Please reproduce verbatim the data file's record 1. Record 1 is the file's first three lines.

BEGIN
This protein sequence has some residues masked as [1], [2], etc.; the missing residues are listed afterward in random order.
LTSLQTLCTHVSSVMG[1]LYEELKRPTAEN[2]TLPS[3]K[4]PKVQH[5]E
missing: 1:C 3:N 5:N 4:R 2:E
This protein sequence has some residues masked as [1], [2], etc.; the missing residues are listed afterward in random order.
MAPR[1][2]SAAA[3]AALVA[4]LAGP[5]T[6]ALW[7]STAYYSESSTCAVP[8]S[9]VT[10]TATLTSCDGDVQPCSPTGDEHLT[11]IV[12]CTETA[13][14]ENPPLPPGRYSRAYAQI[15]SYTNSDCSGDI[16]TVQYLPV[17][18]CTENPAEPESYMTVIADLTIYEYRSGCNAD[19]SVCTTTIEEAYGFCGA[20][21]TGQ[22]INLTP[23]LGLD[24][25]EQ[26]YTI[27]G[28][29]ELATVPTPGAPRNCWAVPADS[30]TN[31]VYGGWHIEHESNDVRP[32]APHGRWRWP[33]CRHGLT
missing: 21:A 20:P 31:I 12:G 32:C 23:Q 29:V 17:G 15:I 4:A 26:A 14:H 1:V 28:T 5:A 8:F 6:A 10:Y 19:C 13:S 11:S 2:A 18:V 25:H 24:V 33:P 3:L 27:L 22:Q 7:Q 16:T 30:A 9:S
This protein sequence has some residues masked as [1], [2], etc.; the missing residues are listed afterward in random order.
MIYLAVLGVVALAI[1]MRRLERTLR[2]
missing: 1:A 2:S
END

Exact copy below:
This protein sequence has some residues masked as [1], [2], etc.; the missing residues are listed afterward in random order.
LTSLQTLCTHVSSVMG[1]LYEELKRPTAEN[2]TLPS[3]K[4]PKVQH[5]E
missing: 1:C 3:N 5:N 4:R 2:E